Young and old walking around town, eyes down at their phones. Memories are bittersweet. Maybe someday we shall return when coronavirus clears.
Commuters, coffee drinkers, and patients in hospital waiting rooms gaze hypnotically at their palm-held device. But reading your smartphone is no different from reading a book or magazine.
More worrying is how susceptible the young are to the internet or social media influence.
Inverse.com highlights social media’s influence on plastic surgery and Snapchat dysmorphia.
Teenagers don’t want to look like celebrities anymore. They want to resemble the way they do through a Snapchat filter.
I look at my phone countless times a day.
Creative interest drives me to my phone.
My palm-top computer is a lifestyle companion allowing me to:
- Take a picture whenever and wherever I want
- Read books on the go
- Listen to music, books and podcasts
- Meditate and track my mindful minutes
- Track my running and set fitness goals
- Log ideas to turn into insightful blog posts.
If it wasn’t for the smartphone, I wouldn’t have ready access to fantastic software and tools for creative expression. The smartphone is liberating — I don’t need a desk to write, Couch to 5k transformed my fitness and meditation apps boost my mental health.
Thank you smartphone!
If I wanted to do all those things on separate devices or, heaven forbid, on paper, I’d need a rucksack to carry everything. That’s more embarrassing, walking around town looking like a camper.
In my country there’s a saying — call a spade a spade, i.e. describe something as it is. The smartphone is a palm-top computer. For some, it’s a mirror with augmented reality, for others, a briefcase full of resources.
The smartphone had led to bad table manners and the loss of conversation. Now, it connects people by making video calling mainstream. With coronavirus keeping families apart, the technology of the smartphone is a godsend.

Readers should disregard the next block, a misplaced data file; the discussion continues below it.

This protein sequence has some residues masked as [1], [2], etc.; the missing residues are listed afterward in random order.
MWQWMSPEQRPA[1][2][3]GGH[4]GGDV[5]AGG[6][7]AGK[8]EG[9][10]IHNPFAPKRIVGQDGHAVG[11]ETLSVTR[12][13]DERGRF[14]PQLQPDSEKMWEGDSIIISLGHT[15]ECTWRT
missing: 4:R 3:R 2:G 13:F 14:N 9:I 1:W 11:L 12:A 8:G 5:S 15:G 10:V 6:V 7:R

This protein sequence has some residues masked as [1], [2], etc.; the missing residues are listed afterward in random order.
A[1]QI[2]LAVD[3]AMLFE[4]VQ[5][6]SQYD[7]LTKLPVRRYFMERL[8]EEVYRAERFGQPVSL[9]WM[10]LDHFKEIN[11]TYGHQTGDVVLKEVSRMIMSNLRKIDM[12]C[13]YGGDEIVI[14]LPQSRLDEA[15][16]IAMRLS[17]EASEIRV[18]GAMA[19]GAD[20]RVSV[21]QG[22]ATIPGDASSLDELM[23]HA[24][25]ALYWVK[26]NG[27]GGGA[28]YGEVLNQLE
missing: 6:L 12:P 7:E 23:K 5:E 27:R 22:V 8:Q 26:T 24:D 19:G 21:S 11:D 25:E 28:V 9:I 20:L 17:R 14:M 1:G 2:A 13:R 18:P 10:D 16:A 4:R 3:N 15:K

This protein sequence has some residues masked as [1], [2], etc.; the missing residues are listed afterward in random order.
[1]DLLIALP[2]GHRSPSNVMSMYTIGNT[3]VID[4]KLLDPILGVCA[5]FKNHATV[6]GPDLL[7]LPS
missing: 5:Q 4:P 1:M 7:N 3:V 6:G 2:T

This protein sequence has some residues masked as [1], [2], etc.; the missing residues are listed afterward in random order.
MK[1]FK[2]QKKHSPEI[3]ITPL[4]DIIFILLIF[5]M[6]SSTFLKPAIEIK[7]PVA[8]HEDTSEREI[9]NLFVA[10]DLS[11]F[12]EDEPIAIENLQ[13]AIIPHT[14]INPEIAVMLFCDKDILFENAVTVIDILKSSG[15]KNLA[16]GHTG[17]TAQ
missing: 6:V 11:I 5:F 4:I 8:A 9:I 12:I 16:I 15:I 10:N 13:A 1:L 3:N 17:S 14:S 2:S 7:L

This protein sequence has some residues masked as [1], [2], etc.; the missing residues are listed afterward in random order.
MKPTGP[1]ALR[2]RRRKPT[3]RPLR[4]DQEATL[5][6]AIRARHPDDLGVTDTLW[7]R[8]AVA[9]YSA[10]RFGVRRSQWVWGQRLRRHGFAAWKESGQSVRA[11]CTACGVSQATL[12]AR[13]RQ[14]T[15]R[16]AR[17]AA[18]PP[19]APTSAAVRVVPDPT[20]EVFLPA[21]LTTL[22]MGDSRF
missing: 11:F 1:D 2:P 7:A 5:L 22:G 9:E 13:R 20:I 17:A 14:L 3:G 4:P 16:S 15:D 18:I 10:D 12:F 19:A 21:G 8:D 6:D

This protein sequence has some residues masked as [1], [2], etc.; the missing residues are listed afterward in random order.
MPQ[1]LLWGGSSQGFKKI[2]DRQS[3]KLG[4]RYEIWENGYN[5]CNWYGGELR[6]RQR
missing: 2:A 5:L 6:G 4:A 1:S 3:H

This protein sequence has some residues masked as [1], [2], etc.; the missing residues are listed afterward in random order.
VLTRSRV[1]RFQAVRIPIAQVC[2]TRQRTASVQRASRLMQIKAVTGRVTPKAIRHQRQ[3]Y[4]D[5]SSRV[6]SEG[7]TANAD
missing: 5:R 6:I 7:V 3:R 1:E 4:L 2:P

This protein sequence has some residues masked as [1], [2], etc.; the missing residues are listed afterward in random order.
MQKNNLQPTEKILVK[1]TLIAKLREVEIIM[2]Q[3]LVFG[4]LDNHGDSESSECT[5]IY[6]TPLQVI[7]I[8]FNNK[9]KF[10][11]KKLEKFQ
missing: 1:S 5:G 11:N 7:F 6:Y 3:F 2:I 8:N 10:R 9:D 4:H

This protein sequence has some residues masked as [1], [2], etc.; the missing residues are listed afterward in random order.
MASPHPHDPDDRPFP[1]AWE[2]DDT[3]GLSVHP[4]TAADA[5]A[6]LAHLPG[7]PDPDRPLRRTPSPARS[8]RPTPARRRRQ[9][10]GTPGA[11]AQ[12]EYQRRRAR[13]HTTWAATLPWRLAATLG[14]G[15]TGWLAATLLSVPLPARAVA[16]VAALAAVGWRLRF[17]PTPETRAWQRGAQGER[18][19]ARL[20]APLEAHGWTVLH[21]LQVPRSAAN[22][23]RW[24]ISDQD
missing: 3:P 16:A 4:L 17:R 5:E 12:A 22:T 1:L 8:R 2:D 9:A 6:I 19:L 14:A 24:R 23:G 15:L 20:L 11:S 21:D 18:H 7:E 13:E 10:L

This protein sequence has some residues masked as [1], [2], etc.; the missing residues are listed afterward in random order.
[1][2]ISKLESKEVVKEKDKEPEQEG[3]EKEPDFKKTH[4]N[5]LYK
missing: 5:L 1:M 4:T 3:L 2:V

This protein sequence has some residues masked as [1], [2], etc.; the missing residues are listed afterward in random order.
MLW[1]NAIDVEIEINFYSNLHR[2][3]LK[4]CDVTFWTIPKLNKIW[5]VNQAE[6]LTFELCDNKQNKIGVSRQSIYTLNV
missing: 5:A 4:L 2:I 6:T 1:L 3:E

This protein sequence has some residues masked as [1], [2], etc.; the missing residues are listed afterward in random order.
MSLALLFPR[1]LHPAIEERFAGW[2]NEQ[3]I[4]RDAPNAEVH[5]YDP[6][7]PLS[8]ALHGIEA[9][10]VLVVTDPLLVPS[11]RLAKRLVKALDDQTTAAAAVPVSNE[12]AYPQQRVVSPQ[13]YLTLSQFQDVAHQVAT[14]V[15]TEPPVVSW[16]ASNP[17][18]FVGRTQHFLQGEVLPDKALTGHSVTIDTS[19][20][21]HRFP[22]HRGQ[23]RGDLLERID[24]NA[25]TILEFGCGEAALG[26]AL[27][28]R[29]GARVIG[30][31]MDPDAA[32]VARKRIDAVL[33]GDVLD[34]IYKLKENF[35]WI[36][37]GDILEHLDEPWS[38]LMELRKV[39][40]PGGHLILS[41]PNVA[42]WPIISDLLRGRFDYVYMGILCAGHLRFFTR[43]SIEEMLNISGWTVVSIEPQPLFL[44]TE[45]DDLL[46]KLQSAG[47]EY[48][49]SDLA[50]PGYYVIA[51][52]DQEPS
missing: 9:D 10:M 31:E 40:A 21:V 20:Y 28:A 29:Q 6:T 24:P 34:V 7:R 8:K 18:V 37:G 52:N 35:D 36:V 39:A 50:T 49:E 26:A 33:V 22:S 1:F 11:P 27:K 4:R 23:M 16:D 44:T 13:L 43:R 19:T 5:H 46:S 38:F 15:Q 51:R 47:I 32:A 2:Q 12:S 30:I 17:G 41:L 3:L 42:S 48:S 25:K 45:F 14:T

On the other hand, phone use can be fatal if when driving a car. According to the RAC, almost a quarter of all drivers – just under 10 million motorists (23%) – confess that they make or receive calls on a handheld phone while they are driving.
And on the point of distraction, a few years ago I paid a premium price for Rolling Stones’ tickets. In the Gold Circle, I got so close to Mick Jagger I could nearly touch him. The funny thing was, about half the surrounding people saw the Rolling Stones live, the other half got a digital version on their phones. How anyone can hold their phone aloft for two hours, I’ll never know.
I call on all developers to ignore the anti-phone debate and keep creating fantastic software.
A smartphone helps you:
- keep fit
- book dinner
- call for a taxi
- monitor your home remotely
- control your lights
- lock and unlock your car
- find a romantic partner
- check words you can’t spell
- learn a new language
- and talk to people far away.
Don’t let social media destroy life-changing hardware.
My call to developers is this – keep producing wonders, keep delivering exceptional services and keep changing lives — that’s what the smartphone can deliver.